Q5: How do I compare my current lighting with LED lighting so I can make intelligent decisions?
In the past, we have generally referred to the brightness of a bulb in terms of its wattage, or the amount of power that the bulb uses (or energy it consumes). Because of the disparity between incandescent and LED technologies, we have to change our language a bit in order to account for progress. When referring to brightness, we now find ourselves comparing lumens (see Q9: What is a lumen?). However, when comparing LEDs with incandescent, there is no easy mode of comparison because the typical incandescent is projecting light in 360 degrees - everywhere, not just where you need it. Because LED lights are directional, they focus all the light they generate exactly where you want it, and not where you do not. Another consideration is colour temperature. In the past, this has been very difficult to control because you basically got whatever colour your particular bulb produced. Typically this was a Warm White (about 3000K) if you had an incandescent bulb, and a Cool White (around 5000K) if you had a fluorescent bulb. Because the LED is an intelligent, solid-state technology, we are able to produce LEDs that not only produce Warm White and Cool White, but are able to produce up to 16 million different colours, each a different temperature.

Q6: Who is using LED lighting?
EVERYONE! Architects and lighting designers are specifying entire lighting packages in their new designs. Contractors are using them in everything from custom kitchens to retail stores. Many homeowners are replacing their incandescent with LED bulbs. LED lighting can replace every instance of old lighting technology, as well create entirely new lighting applications due to its versatility. Your imagination is its only limitation.

Q7: With all the buzz around compact fluorescent bulbs, should I skip this step towards efficient lighting altogether and move directly to a LED bulb?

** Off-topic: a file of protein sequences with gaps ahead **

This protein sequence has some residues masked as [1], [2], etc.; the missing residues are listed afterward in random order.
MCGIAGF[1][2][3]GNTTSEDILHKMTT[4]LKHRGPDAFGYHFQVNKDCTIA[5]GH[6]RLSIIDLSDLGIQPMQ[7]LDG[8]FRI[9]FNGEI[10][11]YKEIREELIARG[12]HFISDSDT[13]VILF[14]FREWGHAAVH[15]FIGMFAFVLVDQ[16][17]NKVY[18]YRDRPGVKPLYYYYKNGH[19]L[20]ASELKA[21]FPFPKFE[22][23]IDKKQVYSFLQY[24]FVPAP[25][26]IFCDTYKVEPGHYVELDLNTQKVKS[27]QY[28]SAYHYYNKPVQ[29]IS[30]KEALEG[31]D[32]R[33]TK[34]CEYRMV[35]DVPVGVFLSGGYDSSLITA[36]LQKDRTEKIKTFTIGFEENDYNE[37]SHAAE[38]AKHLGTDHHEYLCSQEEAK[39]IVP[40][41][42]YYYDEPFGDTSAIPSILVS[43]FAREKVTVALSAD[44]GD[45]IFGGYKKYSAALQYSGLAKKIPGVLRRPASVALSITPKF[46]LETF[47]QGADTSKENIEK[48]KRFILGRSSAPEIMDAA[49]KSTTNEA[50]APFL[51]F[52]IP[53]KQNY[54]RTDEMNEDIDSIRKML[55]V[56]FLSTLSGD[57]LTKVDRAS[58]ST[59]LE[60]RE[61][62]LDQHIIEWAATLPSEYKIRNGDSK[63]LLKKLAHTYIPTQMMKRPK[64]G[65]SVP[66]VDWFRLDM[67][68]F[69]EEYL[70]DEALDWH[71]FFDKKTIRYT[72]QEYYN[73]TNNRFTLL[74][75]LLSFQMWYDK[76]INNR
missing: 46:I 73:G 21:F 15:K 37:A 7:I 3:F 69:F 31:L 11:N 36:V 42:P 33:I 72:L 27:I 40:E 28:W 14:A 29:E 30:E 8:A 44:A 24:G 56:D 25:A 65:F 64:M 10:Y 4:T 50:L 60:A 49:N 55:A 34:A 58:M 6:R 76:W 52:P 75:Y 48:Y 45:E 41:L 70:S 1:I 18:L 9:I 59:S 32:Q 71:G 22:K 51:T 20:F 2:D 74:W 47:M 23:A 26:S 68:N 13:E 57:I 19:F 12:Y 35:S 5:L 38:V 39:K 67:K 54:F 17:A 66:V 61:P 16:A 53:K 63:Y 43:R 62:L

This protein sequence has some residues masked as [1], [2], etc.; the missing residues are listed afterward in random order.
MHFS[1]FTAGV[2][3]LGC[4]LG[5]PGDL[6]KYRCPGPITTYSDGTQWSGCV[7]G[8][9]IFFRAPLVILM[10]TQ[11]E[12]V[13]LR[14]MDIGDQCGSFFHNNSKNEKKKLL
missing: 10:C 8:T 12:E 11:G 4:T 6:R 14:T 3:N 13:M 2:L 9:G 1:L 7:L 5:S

Compact fluorescents are great bulbs, but they lack all the advantages of LEDs namely size and environmental friendliness because they contain mercury and do not last as long.

Q8: Will the LED fluorescent tube fit in my existing holder?
Yes! The only tube on the market that can do this. Two options simply remove the starter from the existing holder and install the fluro tube or isolate the ballast and have 240v direct. It's that simple. Our LED tube is C-ticked approved N21484 diffused lens output lumens 2950

Q9: What is lumen?
Lumen is amount of light emitted from light source.

If a light source emits one candela of luminous intensity into a solid angle of one steradian, the total luminous flux emitted into that solid angle is one lumen. Alternatively, an isotropic one-candela light source emits a total luminous flux of exactly 4 lumens. The lumen can be thought of casually as a measure of the total amount of visible light emitted. For example, a standard 100 Watt incandescent bulb emits about 1500 lumen.

Q10: What is Lux?
Lux is lumen per square meter.

The difference between the lux and the lumen is that the lux takes into account the area over which the luminous flux is spread. 1000 lumens, concentrated into an area of one square meter, lights up that square meter with an luminance of 1000 lux. The same 1000 lumens, spread out over ten square meters, produces a dimmer luminance of only 100 lux.